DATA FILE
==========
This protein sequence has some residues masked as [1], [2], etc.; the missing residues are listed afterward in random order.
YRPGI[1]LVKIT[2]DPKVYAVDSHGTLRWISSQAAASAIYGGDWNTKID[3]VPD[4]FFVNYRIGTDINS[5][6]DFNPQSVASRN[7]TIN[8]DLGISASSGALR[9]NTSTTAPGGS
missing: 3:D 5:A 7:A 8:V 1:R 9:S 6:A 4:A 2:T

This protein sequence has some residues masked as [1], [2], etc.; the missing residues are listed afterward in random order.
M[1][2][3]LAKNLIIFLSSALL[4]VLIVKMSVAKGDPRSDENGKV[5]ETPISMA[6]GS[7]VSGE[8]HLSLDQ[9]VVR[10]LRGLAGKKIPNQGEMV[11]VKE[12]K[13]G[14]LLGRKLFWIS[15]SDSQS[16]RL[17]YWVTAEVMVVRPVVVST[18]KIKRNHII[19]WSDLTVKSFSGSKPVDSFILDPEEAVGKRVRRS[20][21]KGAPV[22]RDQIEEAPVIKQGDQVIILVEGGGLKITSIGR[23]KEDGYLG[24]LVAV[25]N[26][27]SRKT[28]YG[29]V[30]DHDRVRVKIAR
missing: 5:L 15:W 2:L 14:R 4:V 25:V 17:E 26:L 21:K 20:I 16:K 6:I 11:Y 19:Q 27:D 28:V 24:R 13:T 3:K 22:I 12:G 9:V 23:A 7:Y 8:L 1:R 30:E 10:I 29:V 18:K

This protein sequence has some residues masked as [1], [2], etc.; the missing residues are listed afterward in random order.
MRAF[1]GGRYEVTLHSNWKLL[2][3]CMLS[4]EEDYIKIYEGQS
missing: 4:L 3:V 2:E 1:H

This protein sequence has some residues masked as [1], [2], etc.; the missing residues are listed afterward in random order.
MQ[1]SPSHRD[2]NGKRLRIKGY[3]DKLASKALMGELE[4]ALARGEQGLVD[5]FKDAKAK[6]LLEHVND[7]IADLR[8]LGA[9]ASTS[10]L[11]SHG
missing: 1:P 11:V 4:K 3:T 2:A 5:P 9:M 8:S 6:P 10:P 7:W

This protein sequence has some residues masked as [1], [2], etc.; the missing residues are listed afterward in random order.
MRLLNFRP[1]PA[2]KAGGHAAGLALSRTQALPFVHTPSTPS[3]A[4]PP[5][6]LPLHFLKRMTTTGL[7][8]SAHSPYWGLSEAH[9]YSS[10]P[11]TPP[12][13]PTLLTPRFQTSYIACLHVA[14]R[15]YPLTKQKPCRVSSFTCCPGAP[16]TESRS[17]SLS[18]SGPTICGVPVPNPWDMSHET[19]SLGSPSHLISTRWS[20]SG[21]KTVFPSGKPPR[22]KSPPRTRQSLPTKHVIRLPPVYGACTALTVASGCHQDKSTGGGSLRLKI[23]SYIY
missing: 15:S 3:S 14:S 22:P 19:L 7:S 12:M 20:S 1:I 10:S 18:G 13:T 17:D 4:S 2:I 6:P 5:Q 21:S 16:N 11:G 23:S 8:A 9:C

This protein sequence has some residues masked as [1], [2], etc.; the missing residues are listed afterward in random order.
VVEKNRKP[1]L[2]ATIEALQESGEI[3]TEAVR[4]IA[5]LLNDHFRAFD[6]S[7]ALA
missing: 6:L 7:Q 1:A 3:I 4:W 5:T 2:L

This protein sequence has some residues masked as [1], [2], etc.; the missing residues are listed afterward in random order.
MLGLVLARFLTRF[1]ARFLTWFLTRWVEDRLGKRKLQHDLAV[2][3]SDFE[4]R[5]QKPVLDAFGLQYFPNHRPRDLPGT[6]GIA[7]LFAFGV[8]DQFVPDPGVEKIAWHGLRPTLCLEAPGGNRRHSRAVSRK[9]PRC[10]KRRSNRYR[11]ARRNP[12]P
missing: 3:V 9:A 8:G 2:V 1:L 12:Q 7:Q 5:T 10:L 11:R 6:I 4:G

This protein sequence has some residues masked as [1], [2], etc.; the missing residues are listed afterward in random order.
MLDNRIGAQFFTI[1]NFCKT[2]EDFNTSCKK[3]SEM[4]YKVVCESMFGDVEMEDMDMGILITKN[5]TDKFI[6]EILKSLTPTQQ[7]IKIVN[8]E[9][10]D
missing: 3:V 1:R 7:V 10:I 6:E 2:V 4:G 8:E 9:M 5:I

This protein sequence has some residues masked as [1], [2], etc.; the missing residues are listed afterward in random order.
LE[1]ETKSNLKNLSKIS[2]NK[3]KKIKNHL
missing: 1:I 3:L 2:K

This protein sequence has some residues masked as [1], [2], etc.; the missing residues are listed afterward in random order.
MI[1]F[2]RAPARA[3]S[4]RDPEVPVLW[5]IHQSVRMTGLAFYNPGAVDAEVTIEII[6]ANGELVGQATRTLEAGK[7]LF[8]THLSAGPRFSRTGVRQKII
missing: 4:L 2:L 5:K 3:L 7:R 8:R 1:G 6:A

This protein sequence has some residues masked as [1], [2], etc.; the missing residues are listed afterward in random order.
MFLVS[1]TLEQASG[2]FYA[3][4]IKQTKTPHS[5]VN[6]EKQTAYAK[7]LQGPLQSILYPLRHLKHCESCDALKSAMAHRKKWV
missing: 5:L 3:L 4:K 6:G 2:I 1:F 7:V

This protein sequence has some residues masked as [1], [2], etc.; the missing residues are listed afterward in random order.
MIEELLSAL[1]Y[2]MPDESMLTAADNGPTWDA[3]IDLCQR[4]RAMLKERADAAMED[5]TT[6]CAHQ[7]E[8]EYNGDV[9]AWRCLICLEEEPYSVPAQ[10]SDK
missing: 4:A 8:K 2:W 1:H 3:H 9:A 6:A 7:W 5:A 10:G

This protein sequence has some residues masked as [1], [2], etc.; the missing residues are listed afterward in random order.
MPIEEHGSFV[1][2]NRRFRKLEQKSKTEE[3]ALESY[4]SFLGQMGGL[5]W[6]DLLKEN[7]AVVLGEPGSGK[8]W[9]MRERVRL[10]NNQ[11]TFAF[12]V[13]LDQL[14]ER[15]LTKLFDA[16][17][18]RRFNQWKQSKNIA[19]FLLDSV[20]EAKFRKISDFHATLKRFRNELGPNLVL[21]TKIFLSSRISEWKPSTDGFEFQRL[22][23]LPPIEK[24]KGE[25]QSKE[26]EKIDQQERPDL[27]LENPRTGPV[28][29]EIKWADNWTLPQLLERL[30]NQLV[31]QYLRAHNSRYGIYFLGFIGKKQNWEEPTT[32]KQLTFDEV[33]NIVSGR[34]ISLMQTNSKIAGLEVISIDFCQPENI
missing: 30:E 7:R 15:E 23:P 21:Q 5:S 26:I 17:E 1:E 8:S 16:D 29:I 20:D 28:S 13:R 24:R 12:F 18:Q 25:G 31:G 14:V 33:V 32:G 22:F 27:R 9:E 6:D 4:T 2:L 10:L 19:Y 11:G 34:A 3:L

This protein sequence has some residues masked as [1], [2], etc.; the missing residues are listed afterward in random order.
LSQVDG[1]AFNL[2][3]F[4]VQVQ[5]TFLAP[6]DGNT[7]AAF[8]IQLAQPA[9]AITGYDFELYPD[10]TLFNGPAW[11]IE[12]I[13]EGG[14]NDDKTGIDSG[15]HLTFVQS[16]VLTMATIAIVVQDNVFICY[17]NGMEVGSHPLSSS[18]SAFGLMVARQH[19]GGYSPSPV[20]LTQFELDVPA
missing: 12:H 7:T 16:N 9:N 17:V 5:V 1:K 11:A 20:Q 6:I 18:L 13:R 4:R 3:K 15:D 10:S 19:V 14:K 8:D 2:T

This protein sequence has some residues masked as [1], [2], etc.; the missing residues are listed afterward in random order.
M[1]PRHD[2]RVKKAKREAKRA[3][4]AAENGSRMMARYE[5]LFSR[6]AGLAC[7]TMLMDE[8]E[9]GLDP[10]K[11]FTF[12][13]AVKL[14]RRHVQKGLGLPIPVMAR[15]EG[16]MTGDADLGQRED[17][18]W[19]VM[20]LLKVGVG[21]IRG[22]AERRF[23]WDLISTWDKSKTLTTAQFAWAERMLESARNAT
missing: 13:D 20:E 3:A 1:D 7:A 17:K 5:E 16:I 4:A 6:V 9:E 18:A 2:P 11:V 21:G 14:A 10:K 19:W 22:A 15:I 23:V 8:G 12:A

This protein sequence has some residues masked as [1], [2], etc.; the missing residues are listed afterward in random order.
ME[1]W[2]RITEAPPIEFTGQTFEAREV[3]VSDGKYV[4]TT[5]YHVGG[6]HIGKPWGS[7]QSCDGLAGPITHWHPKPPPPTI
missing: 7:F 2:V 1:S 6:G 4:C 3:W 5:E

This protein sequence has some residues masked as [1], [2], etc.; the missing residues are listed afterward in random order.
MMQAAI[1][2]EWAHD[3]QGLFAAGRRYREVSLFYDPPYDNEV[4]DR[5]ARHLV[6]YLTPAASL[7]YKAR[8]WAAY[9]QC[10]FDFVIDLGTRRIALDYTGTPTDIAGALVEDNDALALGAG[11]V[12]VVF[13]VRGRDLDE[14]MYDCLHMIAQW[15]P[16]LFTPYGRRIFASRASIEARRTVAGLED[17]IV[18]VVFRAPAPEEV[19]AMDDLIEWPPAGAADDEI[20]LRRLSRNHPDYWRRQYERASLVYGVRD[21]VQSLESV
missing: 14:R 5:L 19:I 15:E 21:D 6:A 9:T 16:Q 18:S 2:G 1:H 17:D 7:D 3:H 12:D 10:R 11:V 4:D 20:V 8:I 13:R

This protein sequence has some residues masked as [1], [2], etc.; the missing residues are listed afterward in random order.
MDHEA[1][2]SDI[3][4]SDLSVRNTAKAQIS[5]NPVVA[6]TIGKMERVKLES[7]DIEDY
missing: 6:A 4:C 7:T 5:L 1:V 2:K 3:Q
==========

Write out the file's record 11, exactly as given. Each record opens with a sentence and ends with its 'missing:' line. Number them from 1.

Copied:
This protein sequence has some residues masked as [1], [2], etc.; the missing residues are listed afterward in random order.
MFLVS[1]TLEQASG[2]FYA[3][4]IKQTKTPHS[5]VN[6]EKQTAYAK[7]LQGPLQSILYPLRHLKHCESCDALKSAMAHRKKWV
missing: 5:L 3:L 4:K 6:G 2:I 1:F 7:V